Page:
Today’s team review is from Terry. She blogs here https://terrytylerbookreviews.blogspot.com/
Terry has been reading Sunflowers Under Fire by Diana Stevans
Even before I began to read this, I was so impressed by what Diana Stevan has done – this is the first part of a partially fictionalised biography of her grandmother, Lukia Mazurets, who Stevan knew as a young child. In the notes at the back, she writes that her mother told her the story of their lives, and she pieced the rest together by extensive research of the history of that place and time. The research is evident throughout, without seeming intrusive; the customs and daily toils of such resilient peoples’ lives were fascinating to read about. Also most interesting was the effect of the political situation, from WW1 to 1929, and how little the peasants actually knew; all news about events elsewhere in the country came via word of mouth. Aside from this, the nature of Lukia’s incredibly hard life, with so much tragedy, meant that events happening thousands of miles away were not her immediate concern.
The novel begins in 1915, with her husband going off to fight for the Tsar just as Lukia has given birth to a sixth child – Stevan’s mother. The story is simply written, very readable, and I flew through the first half. During the last third, I sometimes felt that events were whizzed through too fast, and the storytelling became a little too simplistic, as if she was racing to the end. Now and again I would have liked a little more depth and detail, and did consider that there might be an excess of material for one novel.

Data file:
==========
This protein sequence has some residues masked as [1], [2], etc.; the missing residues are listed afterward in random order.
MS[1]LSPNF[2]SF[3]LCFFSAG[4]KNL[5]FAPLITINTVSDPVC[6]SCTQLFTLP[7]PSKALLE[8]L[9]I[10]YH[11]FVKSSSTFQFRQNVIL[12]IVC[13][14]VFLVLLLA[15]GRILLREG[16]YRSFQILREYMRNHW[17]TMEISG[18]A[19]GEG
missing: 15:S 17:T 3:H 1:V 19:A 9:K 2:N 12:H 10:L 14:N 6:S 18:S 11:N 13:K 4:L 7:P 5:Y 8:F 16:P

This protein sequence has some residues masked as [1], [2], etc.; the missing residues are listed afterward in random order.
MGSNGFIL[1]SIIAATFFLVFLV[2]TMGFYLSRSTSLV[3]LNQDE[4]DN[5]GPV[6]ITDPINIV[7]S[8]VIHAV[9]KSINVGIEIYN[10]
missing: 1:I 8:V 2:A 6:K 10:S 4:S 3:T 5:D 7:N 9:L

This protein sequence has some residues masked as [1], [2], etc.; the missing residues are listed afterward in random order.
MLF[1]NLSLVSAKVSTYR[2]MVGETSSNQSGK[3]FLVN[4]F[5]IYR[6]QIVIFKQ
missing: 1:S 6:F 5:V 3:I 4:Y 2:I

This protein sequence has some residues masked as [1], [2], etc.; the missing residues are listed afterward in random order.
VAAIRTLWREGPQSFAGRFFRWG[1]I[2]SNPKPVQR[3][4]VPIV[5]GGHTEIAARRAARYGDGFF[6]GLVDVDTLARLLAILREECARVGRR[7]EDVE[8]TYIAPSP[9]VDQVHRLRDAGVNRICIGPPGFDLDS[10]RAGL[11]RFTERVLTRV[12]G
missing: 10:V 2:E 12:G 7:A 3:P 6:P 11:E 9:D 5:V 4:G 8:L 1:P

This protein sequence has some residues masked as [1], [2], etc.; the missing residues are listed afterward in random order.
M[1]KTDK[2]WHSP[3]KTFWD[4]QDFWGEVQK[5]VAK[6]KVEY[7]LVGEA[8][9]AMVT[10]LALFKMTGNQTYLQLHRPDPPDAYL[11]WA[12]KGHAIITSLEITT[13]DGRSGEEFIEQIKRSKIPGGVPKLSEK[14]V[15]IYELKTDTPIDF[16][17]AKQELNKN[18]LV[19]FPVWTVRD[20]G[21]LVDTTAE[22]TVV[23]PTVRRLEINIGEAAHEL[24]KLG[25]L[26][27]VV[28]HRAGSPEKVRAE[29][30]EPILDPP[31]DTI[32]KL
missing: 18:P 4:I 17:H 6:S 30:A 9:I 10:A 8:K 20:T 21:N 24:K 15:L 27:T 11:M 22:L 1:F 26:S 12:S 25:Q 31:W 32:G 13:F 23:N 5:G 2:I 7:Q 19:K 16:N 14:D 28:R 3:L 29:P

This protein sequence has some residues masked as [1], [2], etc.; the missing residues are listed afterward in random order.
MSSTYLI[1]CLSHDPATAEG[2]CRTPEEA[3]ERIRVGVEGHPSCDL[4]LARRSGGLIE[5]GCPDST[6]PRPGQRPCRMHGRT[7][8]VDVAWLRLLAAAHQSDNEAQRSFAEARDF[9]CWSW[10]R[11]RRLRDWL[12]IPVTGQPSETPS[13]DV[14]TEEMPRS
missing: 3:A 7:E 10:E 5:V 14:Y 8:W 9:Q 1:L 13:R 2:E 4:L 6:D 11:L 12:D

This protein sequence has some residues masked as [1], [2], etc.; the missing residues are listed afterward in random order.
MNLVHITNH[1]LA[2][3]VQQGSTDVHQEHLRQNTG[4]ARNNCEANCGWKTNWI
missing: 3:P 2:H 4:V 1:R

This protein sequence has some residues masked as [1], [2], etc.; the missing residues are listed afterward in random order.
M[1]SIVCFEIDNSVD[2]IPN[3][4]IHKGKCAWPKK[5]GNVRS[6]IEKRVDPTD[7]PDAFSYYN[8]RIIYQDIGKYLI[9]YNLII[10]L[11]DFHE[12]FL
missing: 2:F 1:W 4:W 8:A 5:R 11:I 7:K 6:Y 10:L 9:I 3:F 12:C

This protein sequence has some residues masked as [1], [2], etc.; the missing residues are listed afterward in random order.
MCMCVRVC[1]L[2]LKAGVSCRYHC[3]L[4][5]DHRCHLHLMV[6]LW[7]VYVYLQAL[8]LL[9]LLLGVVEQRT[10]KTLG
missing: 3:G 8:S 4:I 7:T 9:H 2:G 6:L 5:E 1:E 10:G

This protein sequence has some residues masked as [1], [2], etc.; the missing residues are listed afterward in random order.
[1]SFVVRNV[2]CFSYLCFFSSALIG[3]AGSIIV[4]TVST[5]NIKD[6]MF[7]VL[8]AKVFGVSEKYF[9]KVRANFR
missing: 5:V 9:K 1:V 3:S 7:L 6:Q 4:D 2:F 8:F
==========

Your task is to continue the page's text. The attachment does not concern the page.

In itself this is a marvellous book to have written, and I imagine it is greatly treasured by Stevan’s family, but it also stands up as a commendable piece of historical fiction about the lives of the common people of a country about which I knew little. I have the sequel, and look forward to finding out what happens next.
In this family saga and Great War story, love and loss are bound together by a country always at war. A heartbreakingly intimate novel about one courageous woman.
In 1915, Lukia Mazurets, a Ukrainian farmwife, delivers her eighth child while her husband is serving in the Tsar’s army. Soon after, she and her children are forced to flee the invading Germans. Over the next fourteen years, Lukia must rely on her wits and faith to survive life in a refugee camp, the ravages of a typhus epidemic, the Bolshevik revolution, unimaginable losses, and one daughter’s forbidden love.
Based on the true stories of her grandmother’s ordeals, author Diana Stevan captures the voices of those who had little say in a country that is still being fought over.